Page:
Thesis Explorations – Entry 1 January 14, 2013Posted by Kaleena Tucker in : Uncategorized, Unit 1 , comments closed
Although it’s still very early in the process, I was originally thinking of topics involving branding and identity design. After visiting the SCAD online library, I was impressed with the diversity of topics and was quickly reminded of my interests in graphic design curriculum. I am currently teaching intro level design courses and can see the importance of a structured, and extensive curriculum. I see first-hand how lack of order, outdated software, and obsolete industry standards can make a huge negative impact on students. I think I’d like to dive into this a bit more as I continue to research this area.
Here is a list of Thesis files that I found interesting in the library:
- Sustainable graphic design education: building value and meaning in student learning by fostering citizenship (2010), by: Venancio A. Luz
- Speak of the devil: discussing self-taught culture’s role in graphic design (2010), by Lynn Ann Schneider
- Changing graphic design pedagogy: educator objectives, student realities, and professional expectations for twenty-first century workplace (2010), by Nicole R. Roberts
- The consummate curriculum for the undergraduate graphic design student in the United States (2011), by David Short
- Culturemarks: brand imagery as an American visual language (2011), by Elizabeth S. Heywood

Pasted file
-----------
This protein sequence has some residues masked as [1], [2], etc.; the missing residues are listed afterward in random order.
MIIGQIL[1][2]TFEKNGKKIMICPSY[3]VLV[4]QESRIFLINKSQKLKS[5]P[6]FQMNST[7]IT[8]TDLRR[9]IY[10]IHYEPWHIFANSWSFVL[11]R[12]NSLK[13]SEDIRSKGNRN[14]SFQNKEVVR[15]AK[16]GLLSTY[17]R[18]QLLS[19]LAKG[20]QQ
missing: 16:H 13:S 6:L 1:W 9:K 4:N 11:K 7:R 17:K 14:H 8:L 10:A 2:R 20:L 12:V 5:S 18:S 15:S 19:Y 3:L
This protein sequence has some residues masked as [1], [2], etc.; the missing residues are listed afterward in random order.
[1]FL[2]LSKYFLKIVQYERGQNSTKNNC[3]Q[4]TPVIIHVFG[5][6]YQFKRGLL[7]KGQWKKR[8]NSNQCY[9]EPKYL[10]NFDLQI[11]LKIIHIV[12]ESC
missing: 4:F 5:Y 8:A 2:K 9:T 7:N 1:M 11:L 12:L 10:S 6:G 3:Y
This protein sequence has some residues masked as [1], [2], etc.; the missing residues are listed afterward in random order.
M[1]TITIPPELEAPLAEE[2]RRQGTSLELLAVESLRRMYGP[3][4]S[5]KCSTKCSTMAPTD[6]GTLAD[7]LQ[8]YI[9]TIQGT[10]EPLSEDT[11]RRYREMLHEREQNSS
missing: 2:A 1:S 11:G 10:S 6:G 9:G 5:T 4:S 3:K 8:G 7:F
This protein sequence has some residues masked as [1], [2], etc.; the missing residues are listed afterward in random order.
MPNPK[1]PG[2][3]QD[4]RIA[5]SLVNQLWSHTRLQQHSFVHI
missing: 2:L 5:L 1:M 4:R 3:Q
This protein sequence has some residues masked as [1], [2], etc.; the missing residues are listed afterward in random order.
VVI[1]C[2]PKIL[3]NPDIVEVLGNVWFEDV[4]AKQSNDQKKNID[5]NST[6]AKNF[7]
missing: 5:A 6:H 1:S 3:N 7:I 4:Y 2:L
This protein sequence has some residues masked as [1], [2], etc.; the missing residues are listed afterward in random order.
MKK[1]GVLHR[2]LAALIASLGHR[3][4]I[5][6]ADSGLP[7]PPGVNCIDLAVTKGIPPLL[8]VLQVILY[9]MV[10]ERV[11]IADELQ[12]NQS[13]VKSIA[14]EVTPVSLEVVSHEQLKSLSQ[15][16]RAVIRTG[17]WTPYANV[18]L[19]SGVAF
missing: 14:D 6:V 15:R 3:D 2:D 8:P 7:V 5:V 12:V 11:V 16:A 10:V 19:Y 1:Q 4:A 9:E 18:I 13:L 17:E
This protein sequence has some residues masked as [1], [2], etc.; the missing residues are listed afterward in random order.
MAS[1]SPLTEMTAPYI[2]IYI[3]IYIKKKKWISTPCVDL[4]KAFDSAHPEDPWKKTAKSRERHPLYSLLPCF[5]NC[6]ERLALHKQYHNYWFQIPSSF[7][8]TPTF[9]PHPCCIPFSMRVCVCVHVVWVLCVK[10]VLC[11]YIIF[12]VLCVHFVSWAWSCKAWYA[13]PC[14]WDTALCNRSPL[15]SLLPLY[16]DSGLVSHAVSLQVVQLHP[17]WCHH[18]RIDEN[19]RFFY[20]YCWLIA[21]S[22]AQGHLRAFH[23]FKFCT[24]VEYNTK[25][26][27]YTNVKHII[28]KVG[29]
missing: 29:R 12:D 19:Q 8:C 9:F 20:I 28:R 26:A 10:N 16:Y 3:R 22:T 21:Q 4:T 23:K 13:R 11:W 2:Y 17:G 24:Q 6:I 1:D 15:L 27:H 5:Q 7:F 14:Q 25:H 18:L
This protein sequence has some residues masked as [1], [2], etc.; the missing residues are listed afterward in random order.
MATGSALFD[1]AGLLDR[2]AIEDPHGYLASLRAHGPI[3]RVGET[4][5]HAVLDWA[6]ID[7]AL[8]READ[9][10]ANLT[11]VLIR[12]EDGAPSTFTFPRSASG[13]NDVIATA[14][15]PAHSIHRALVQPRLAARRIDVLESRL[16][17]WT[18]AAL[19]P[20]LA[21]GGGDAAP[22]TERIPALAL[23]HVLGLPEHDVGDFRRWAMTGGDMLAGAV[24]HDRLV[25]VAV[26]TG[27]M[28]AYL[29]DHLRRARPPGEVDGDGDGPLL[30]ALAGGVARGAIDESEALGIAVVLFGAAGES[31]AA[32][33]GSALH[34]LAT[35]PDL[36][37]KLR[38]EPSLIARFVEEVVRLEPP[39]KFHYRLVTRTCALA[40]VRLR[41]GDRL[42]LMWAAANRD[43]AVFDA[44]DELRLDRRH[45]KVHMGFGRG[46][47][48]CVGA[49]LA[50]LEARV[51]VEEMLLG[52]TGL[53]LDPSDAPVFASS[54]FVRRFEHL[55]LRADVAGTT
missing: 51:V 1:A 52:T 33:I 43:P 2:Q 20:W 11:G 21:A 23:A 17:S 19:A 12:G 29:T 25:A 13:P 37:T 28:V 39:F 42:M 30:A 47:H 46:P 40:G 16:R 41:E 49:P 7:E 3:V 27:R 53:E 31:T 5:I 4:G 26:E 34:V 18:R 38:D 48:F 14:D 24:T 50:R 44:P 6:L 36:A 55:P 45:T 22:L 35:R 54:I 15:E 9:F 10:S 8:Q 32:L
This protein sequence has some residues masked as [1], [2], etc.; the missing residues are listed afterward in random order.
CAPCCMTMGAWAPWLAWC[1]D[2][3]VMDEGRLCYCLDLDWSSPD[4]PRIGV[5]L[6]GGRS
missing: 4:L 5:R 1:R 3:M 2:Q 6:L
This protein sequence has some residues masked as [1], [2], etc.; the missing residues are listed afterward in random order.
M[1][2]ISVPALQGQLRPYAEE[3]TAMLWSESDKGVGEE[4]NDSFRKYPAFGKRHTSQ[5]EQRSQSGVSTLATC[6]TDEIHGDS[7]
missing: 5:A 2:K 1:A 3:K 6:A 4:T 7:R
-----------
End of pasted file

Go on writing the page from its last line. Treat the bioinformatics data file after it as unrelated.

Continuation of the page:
- Style for the sake of substance (2012), by Judson Prescott Hermans
- Spontaneus: leveraging ubiquitous computing to create dialog in public space (2012), by Phillip Mark
These are a few (very rough) areas that I’d like to explore (so-far):
- The design educator’s challenge to stay ahead in an ever-changing field.
- How important is graphic design curriculum?
- Can enthusiasm and passion be taught in graphic design?
- Developing a curriculum for an ever-changing field.
- Technology vs. Conceptual thinking. Which is more important to teach young designers?
- How to teach problem solving to design students?
Unit 1 Part 1 – Socially Motivated Typography September 15, 2011Posted by Kaleena Tucker in : Unit 1 , comments closed
Designer’s Couch (http://designerscouch.org/view-collection/Type-Served-IV-69-Inspirational-Typography-138) is a cool website that houses a collection of inspirational typography, among other things. That site is where I discovered the UN’s 2015 Millennium Campaign to End Poverty. A detailed viewing of the campaign can be found here: http://hyperakt.com/work-detail/167 . The work was created by ad agency Y&R and is a good example of a socially motivated typographic design solution because it connects with its viewers on two levels: macro and micro. On the micro level, it appeals to our intellect. Repetition of people is used to build each letterform – creating visual texture and tonal qualities, as well as building the foundation for the idea that it takes people from all round the world to make a difference.
It is at the macro level that we are able to understand the “Make It Happen” message that Y&R Design Director, Greg Crossley developed. In red, words like: “Eradicate,” “Achieve,” and “Make” connect emotionally with the audience. They are all verbs, suggesting action on the part of the viewer.
The emotional response that we might have is probably due to the fact that at the core of this message is an uncomfortable truth. The truth is, the fight to end poverty is often a cause that we excuse ourselves from participating in because we don’t always see it in our neighborhoods. And without it staring at us in our face, we are blissfully blind to its existence in our larger communities and beyond our borders. This campaign tells us in a direct way that we cannot simply be idle. We must act if there is ever going to be a difference.
A dynamic sum of its parts – both in message and execution, the typographic solution presented in this campaign is hard to ignore.